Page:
Fit Nation 'challenge' lives up to nameMorris' CNN trip brings obstacles, joys
Editor’s note: This is part two of a story on Canton resident Rick Morris’ recent visit to CNN’s headquarters in Atlanta with the rest of the “Lucky 7,” a group of everyday people chosen to train with the network’s help for the Nautica Malibu triathlon in September. The Mountaineer is chronicling Morris’ transformation during the 2012 CNN Fit Nation Triathlon Challenge.
ATLANTA — When it comes to any change that matters, nothing speaks louder than action. Rick Morris and the rest of the “Lucky 7” know that now perhaps better than most. For this diverse group, handpicked by CNN, their first day at the station’s headquarters had been all talk, be it very important talk, about their hopes and histories and visions for healthier futures. In an emotional meeting with their trainers and producers, there had been smiles and tears and honest admissions of doubts and dreams.
Though he says he hates the spotlight, Morris had captivated everyone with stories of his family’s cancer history and his desire to break the cycle. He had been equally affected by everyone else’s tales of regret and hopes for metamorphosis. From Nancy Klinger’s talk of finding a new life after the end of a long marriage to Denise Castelli’s desire to be an athlete following the amputation of her leg, Morris had found common ground and a few new friends.
“All the stories are different,” he said, “but I think we all have a similar goal and a similar desire in mind.”
Now it was time to get down to work.
Day two started off with lectures and then swim lessons. By the time the group was ready to begin running in downtown Atlanta, it was still only mid-morning. If Morris had been home in Canton that day, he would have hardly gotten up by now but still would have had a few cigarettes under his belt. Instead, he was wide-awake and tobacco-free. Though he hadn’t officially quit yet, he had forgone his morning smoke break and replaced it with something far more exciting.
“This is actually about the same high, to tell you the truth,” he said, comparing the buzz of exercise to that of nicotine.
And the day was just revving up. As the group walked to nearby Centennial Olympic Park, Dr. Sanjay Gupta, a neurosurgeon and chief medical correspondent for CNN, joined them. Low-key with a huge, bright smile, he blended almost seamlessly with the troupe. There was no star-struck fanfare. Morris and others just seemed happy to meet another member of their team. After all, the goal here is that they all cross that finish line in September — Gupta included.
At the park, trainers April Burke and Laura Cozik led the group in a few laps around sidewalks and green spaces. To Morris’ surprise, he ended running alongside Gupta, and the pair chatted casually.
“He was talking with me like one of the guys,” Morris said, still breathing heavily from the run.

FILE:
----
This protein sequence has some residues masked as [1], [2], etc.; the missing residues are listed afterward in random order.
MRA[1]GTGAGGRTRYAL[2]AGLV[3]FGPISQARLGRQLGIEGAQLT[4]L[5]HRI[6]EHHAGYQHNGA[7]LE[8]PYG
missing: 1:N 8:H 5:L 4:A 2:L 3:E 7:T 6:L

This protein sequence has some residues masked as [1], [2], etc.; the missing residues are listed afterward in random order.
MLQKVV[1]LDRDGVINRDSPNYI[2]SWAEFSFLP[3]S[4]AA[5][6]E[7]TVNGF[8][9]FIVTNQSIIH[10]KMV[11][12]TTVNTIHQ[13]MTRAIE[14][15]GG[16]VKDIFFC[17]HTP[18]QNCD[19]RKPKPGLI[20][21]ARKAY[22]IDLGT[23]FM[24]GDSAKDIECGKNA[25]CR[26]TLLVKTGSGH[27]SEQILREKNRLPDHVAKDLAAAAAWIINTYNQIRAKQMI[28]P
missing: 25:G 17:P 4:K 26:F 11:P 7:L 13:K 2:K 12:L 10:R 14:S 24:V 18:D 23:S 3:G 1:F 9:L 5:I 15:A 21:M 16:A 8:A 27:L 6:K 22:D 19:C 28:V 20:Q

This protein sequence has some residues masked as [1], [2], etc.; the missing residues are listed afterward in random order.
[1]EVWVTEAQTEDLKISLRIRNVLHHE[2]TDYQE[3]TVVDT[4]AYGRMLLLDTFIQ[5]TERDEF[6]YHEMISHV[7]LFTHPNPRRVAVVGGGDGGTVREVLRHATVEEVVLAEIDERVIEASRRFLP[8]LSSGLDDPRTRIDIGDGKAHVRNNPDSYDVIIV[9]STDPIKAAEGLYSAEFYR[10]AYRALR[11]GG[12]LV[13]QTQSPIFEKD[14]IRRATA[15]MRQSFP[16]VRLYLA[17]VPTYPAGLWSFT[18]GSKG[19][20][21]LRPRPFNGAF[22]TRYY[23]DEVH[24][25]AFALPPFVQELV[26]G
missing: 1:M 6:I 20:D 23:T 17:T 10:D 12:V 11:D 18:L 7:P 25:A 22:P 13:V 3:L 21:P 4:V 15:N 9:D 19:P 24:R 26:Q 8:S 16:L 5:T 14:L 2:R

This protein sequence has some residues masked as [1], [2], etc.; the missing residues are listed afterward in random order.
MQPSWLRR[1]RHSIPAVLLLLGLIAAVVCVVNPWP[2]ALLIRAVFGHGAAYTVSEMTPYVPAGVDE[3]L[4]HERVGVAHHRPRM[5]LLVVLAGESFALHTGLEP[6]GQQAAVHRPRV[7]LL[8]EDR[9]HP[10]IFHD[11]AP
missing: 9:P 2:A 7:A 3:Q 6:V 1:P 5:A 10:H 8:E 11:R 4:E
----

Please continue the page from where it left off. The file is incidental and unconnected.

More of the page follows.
Formerly in the Army, Morris has rubbed shoulders with presidents and world leaders before, but this was more intimate than any of those experiences. He said they made “small talk” about the journey ahead, about quitting smoking and the many reasons why Morris is doing all this to begin with.
Gupta is “a very down-to-earth man,” Morris said. “He gets the respect he deserves, but he doesn’t ask for it.”
He is, as Morris put it, “real.”
Soon after that last lap, Gupta took off for one of his many obligations, and Morris and his team went back to CNN for some schooling and a little celebrity treatment. They were introduced to many CNN producers, who hailed them as “quasi celebrities” and gushed about how inspiring the group had already become. After lunch (a healthy one, of course), the “Lucky 7” set their sights on their next big challenge with Gupta: Stone Mountain.
Unlike so many visitors, they weren’t about to take a tram to the top of the huge, imposing dome. Instead, they hiked up that moon-like rock as if they hadn’t spent all morning hitting the pool and the pavement. They fanned out, and while they were definitely still in it together, it was obvious each member was having his or her own deeply personal experience.
Some hoofed it up the steep trail quickly, while others took their time. Though the hike was hard, everyone looked excited, even Glenn Keller, a smiley Texas trucker and the slowest in the bunch. As he made the long haul, a nearby stranger started quoting Bible verses to him, and he quoted them right back.
In the middle of the pack, Morris, who was shiny with sweat but still smiling, had to be his own cheerleader. He had a knack for it.
“I’m starting to get a taste for this,” he said, as he neared the summit.
Looking down on sprawling Atlanta, he added that he could feel his body revitalizing. At the time, there was a secret cigarette in his pocket, and it was meant to be his last. But something about being on that mountain was telling him he didn’t need it anymore. Soon, he’d surprise everyone by destroying that final smoke on camera, but for now he was just enjoying the moment. He looked amazed by the view — and by the journey he is on.
“I’m 44,” he said. “I’m going from smoking to not smoking, from the couch to the triathlon.”
When asked if he had any advice for people trying to change, he offered three familiar, no-nonsense words.
“Just do it,” he said.
He is, and couldn’t look more delighted by it.
Visit www.cnn.com/fination and www.facebook.com/CNNFitNation for participant blogs, photos, videos, workout routines and schedules for when Fit Nation participants will be featured on “Sanjay Gupta, MD,” at 7:30 a.m. Saturdays on CNN. Also be sure to pick up an edition of The Guide the week of Feb. 22-28 for an exclusive interview with Gupta.